Justice Department Inspector General Michael Horowitz's testimony on Capitol Hill today painted a vivid illustration of how political actors frequently cherry-pick facts for their own partisan gain.
Why it matters: The dueling narratives aren't mutually exclusive, but it takes some nuance to sort through the partisan hyperbole.
Justice Department Inspector General Michael Horowitz said at a hearing Wednesday that the irregularities uncovered in his investigation of surveillance activities during the FBI's Russia probe do not "vindicate" anyone, as former FBI Director James Comey and others claimed upon release of his report.
Chinese tech companies have ramped up efforts to set technical standards for facial recognition, raising concerns among business competitors, political observers and humanitarian advocates.
Why it matters: China has long made a systematic effort to set international standards on data and hardware compatibility across brands so that the standards reflect how Chinese products already work — giving its domestic industries a leg up in engineering races.
New York City police until recently illegally kept a database of fingerprints from juveniles who'd been taken into custody, AP reports.
What we know: The Legal Aid Society says the repository contained tens of thousands of youths' fingerprints. Bulletins have also been issued to the Department's 36,000 officers notifying them of the procedural change.
Former National Security Agency subcontractor Edward Snowden told "Axios on HBO" that "it was a difficult thing to come forward" and release top-secret documents about U.S. intelligence agencies' surveillance of American citizens to journalists in 2013.
Why it matters: The U.S. government does not considered Snowden a whistleblower because he did not raise his concerns through the legal process that had been established. As a result, he has lived in exile in Russia for more than six years.
China touted emotion recognition systems as a means of crime prevention at its 2019 Public Security Expo, Financial Times reports (subscription), although experts say the tech doesn't work as advertised.
Reality check: "The science on emotion recognition is pretty bogus," ACLU senior policy analyst Jay Stanley tells Axios. A July study found that it is not possible to confidently assign emotional states to facial expressions "regardless of context, person, and culture" — "as much of current technology tries to do."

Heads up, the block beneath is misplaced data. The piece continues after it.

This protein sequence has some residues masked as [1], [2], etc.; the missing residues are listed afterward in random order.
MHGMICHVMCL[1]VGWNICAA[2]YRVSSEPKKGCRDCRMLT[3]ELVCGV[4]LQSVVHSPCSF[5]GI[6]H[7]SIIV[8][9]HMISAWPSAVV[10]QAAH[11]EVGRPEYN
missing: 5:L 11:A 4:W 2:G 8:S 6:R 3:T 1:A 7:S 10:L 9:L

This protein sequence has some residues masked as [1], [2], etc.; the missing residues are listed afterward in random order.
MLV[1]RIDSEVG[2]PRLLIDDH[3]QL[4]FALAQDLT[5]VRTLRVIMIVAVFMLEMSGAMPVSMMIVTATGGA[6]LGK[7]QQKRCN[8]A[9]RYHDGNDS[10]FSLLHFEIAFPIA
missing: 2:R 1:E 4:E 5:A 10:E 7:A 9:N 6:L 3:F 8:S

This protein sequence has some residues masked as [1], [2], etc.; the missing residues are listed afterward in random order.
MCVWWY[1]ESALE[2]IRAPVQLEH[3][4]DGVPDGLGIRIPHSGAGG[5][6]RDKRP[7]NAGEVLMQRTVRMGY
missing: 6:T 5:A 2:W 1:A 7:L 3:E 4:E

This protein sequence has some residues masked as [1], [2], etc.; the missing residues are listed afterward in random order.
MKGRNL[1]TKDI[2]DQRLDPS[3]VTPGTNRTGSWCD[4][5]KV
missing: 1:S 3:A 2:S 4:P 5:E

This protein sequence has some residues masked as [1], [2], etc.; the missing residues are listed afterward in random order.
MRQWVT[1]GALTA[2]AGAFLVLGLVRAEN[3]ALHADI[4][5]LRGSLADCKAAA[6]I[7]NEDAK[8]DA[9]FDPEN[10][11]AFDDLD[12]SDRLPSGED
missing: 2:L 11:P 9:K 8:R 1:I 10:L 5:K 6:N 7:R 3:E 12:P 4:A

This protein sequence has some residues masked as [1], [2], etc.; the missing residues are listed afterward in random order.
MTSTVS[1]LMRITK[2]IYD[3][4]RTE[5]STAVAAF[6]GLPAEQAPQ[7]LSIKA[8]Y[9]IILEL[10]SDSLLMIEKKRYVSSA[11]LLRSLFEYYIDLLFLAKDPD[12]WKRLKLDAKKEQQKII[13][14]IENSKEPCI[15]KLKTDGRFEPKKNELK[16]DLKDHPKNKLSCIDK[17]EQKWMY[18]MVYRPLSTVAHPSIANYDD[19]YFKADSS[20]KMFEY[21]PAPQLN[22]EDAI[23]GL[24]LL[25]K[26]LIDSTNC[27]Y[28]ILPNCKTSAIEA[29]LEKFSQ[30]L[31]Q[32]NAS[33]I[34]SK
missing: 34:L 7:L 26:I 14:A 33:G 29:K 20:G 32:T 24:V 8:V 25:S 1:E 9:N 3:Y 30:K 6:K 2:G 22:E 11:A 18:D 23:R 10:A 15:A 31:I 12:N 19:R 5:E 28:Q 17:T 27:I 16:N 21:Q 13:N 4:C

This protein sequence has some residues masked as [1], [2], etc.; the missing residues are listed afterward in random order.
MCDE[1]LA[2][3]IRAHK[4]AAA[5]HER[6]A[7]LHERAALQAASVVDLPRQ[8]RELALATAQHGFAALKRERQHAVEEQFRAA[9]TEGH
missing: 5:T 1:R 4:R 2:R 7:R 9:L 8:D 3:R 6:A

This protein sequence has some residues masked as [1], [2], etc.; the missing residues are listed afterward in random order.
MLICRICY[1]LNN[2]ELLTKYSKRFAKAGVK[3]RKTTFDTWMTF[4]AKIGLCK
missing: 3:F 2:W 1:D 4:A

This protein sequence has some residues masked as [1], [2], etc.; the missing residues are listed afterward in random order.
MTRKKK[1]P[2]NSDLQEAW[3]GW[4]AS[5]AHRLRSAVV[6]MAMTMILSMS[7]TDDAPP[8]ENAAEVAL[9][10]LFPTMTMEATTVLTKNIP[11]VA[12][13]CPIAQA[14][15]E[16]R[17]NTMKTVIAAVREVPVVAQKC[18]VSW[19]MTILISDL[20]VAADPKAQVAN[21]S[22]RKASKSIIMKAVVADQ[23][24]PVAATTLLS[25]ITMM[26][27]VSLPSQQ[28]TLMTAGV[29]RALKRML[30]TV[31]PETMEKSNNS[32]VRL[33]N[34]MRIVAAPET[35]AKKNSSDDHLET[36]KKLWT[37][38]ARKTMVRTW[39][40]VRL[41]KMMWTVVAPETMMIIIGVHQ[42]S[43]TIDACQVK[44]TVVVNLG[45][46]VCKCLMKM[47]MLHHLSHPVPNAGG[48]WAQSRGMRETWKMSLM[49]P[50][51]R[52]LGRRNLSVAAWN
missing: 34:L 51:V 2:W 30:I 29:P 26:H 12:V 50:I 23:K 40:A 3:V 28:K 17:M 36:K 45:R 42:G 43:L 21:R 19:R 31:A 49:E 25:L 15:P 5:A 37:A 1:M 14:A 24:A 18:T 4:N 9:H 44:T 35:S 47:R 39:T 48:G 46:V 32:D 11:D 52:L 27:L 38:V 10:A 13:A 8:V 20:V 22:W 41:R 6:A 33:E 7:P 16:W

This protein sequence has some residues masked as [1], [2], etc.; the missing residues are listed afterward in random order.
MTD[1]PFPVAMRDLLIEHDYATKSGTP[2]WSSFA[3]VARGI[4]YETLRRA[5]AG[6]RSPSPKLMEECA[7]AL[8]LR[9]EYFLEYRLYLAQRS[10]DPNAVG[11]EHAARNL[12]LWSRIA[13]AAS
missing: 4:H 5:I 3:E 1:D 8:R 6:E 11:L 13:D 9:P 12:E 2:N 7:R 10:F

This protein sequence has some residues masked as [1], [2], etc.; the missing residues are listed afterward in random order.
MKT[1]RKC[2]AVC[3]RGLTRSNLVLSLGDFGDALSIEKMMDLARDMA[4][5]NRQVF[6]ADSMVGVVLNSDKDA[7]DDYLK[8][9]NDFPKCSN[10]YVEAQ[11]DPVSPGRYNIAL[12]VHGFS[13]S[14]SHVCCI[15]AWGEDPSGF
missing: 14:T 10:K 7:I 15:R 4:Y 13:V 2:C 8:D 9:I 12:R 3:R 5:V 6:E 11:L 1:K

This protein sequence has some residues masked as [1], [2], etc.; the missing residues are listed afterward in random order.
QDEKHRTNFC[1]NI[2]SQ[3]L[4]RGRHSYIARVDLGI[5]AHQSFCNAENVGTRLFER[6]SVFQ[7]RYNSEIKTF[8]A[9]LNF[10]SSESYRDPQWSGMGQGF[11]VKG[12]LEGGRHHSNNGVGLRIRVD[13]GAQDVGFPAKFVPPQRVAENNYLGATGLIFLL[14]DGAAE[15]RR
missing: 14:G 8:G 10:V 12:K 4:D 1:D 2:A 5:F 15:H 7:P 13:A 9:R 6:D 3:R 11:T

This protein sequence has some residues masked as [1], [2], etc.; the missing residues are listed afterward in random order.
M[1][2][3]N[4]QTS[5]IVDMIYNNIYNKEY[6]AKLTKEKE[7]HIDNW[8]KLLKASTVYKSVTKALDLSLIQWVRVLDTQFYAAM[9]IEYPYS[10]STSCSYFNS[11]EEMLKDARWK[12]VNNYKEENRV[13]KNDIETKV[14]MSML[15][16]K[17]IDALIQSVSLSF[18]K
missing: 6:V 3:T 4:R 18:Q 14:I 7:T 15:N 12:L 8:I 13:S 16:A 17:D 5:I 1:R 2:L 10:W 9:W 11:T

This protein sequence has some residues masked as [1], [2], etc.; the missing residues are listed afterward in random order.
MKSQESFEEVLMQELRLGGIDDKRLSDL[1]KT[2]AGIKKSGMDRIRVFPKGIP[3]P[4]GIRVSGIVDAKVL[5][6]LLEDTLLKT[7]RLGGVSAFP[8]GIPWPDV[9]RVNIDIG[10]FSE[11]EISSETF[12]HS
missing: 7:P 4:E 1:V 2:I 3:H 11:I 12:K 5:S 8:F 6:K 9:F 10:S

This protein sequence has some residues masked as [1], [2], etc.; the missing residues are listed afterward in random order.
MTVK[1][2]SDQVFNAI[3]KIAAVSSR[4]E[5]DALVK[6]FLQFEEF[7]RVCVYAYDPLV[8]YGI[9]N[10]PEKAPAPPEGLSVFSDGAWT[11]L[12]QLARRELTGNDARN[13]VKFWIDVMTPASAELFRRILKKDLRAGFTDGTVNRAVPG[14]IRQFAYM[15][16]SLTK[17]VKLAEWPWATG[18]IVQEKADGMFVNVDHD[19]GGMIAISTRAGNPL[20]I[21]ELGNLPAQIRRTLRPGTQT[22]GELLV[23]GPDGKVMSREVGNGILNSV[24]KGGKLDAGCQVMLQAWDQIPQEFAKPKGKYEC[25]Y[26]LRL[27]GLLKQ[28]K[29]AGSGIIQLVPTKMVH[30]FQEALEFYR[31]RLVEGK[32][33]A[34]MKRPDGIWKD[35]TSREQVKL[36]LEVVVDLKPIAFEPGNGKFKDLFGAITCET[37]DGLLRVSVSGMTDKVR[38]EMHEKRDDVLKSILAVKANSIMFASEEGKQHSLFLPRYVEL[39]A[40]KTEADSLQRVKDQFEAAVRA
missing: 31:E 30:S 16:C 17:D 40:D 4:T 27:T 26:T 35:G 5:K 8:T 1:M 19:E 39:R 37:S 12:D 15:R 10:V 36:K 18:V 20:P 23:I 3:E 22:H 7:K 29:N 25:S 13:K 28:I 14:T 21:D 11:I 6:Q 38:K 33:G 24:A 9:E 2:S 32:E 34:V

Most jobs are still out of reach of robots, which lack the dexterity required on an assembly line or the social grace needed on a customer service call. But in some cases, the humans doing this work are themselves being automated as if they were machines.
What's happening: Even the most vigilant supervisor can only watch over a few workers at one time. But now, increasingly cheap AI systems can monitor every employee in a store, at a call center or on a factory floor, flagging their failures in real time and learning from their triumphs to optimize an entire workforce.
The United States filed a lawsuit Tuesday against former CIA employee and NSA contractor Edward Snowden alleging his memoir violates non-disclosure disagreements.
An announcement this week by a major spyware vendor that it aims to embrace human rights is forcing the industry, governments and civil society groups to consider whether the concepts of "human rights" and "spyware" can ever be reconciled.
The big picture: Government-grade spyware has always been abused. In June, David Kaye, the UN special rapporteur on freedom of opinion and expression, determined that commercial spyware had become so vast a problem that the world needs a moratorium on it, for companies and governments to figure out how to protect human rights.
Until now, the vast majority of information collected about us has remained untouched — there was just too much to make sense of it all.
What's happening: Artificial intelligence allows data that might once have gone unnoticed to now be detected, analyzed and logged in real time. It's already started supercharging surveillance at work, in schools and in cities.